As regards numbers, the objective is to build credible projections that spell out the cost consequences of not having the resources to improve liquidity management. For example, if liquidity management remains poor, the corporation's rating will slip and the cost of rolling its outstanding commercial paper will increase. In a worst-case scenario, it may not be possible to roll it at all and it will require replacement with another external and more expensive source (if available). Then contrast this with the cost of internal liquidity (virtually nil) that will become accessible if resources are made available to upgrade liquidity management.

For some companies, the numbers have been sufficiently compelling to trigger a global cash management project, including a major rationalisation of banking arrangements. For example, Rentokil has historically always retained legacy bank relationships when making an acquisition, so had gradually accumulated some 200 bank relationships and approaching 800 bank accounts. "This lack of transparency resulted in approximately £50m of invisible cash, significant counterparty credit risk, and unnecessary bank charges/interest costs," says Edward Collis, treasurer of Rentokil. "In response to this, we have been running a global cash management project since early 2007. As part of this, we have appointed regional banks for North America, Europe, UK and Asia-Pacific, to replace the myriad of existing relationships. This facilitates the installation of liquidity structures that will ultimately result in central treasury handling all funding and liquidity management."

Liquidity management priorities

As mentioned, liquidity management has moved rapidly up the priority rankings in virtually all companies over the past 18 months, but within that general priority there are some particular specifics. "Corporates that are not financial institutions are not (or should not be) in the business of taking financial risks (they are not banks), but they should be able to take risks in their business where they have niche expertise," says David Blair. "Therefore, the major priority for treasury -- both generally and in the context of liquidity management -- is the reduction of financial risk so as to free up the capacity to take appropriate business risks that will in turn (hopefully) generate sales revenue."

However, this has to be accomplished at a reasonable cost. Hypothetically one could issue vast amounts of equity and sit on the resulting cash deposits, but for some companies that simply is not viable and does not in any case produce the necessary return that investors expect.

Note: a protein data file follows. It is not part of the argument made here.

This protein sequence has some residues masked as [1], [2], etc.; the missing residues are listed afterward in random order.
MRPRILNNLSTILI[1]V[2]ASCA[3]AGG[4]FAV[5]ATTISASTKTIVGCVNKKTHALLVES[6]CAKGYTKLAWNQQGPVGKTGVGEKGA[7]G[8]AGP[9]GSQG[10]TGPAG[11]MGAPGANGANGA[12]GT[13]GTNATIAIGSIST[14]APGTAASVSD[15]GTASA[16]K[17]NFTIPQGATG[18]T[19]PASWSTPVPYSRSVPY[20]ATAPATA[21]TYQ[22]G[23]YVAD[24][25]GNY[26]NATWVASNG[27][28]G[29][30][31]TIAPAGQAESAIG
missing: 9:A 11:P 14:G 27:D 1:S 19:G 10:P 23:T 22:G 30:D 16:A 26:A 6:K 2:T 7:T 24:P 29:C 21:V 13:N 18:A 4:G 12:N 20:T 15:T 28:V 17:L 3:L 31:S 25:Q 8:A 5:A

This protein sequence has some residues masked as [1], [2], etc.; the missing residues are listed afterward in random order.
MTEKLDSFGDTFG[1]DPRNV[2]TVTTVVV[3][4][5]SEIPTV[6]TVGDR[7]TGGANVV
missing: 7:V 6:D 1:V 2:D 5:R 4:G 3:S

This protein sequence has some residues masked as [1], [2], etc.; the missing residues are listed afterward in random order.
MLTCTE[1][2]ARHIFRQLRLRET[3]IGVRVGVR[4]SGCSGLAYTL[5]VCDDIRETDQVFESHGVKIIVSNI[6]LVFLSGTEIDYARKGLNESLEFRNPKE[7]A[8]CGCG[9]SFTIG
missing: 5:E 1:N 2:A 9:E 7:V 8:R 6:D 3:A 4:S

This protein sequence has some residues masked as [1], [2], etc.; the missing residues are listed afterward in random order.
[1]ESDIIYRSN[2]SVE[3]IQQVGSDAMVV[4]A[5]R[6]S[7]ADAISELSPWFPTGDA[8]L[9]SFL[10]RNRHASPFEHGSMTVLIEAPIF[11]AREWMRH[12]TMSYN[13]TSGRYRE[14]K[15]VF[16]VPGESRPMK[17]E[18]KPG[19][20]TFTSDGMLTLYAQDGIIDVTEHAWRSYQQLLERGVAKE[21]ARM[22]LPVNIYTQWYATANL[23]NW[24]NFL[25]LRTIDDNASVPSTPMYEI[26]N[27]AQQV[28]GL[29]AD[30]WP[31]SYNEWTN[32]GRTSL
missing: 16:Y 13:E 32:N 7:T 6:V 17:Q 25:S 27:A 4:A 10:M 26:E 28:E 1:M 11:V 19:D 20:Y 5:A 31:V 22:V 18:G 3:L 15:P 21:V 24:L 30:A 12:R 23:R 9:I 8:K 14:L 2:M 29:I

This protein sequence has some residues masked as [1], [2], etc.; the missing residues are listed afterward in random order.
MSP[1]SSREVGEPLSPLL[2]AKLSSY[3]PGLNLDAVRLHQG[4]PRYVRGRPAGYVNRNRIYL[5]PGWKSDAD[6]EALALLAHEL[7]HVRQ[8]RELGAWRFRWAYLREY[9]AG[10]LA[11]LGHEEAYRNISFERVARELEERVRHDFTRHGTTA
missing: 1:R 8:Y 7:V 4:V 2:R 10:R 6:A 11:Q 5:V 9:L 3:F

The key priority is therefore to establish the right balance by finding liquidity in its various forms, in sufficient quantity, at the right price. This is obviously not a static equation; during the credit crisis most companies will have significantly increased the threshold they consider acceptable for accessing external liquidity. For example, they may now be prepared to pay far higher prices for back-up lines than they would in the pre-crisis days of easy liquidity. This only serves to highlight the spread between the cost of external and internal liquidity, which in turn emphasises the importance of an effective liquidity management construct for increasing the availability of liquidity and reducing its cost.

Another priority for many companies relates to the maturity profile of liquidity as well as its source. "We are keen to ensure that our external sources of liquidity have the right maturity profile," says Collis. "For example, we moved the maturity of our debt out to 2012-13, through two bond issues of £75m and £50m in September and October 2008. Needless to say, this was extremely challenging given the circumstances prevailing in the debt market at that time; in fact, between the collapse of Lehman Brothers and the end of 2008, there were only eight bond issues by BBB-rated issuers globally, of which two were by Rentokil."

For others, the quest for improved liquidity management has made centralisation of control a long-standing priority. "A core objective for us is to have a treasury support model where cash is managed at the centre," says Patricia Greenfield, assistant group treasurer -- operations at AstraZeneca. "Even where central treasury cannot physically access the cash due to local regulations, central management is nevertheless achieved remotely by issuing extremely detailed and conservative guidelines to the local business unit. Furthermore, regular reporting requirements ensure that these guidelines are adhered to."

Linking liquidity with other disciplines

Instituting a "cash-friendly culture" in an organisation is ultimately something that has to be driven at board level. "Once the importance of liquidity is understood and emphasised there, it will naturally tend to percolate down," says David Blair. "However, to achieve more of an 'espresso effect', liquidity-related metrics need to be a commonplace element in employee compensation; for example, at Nokia net working capital rotation was, to varying degrees, part of all staff bonus calculations."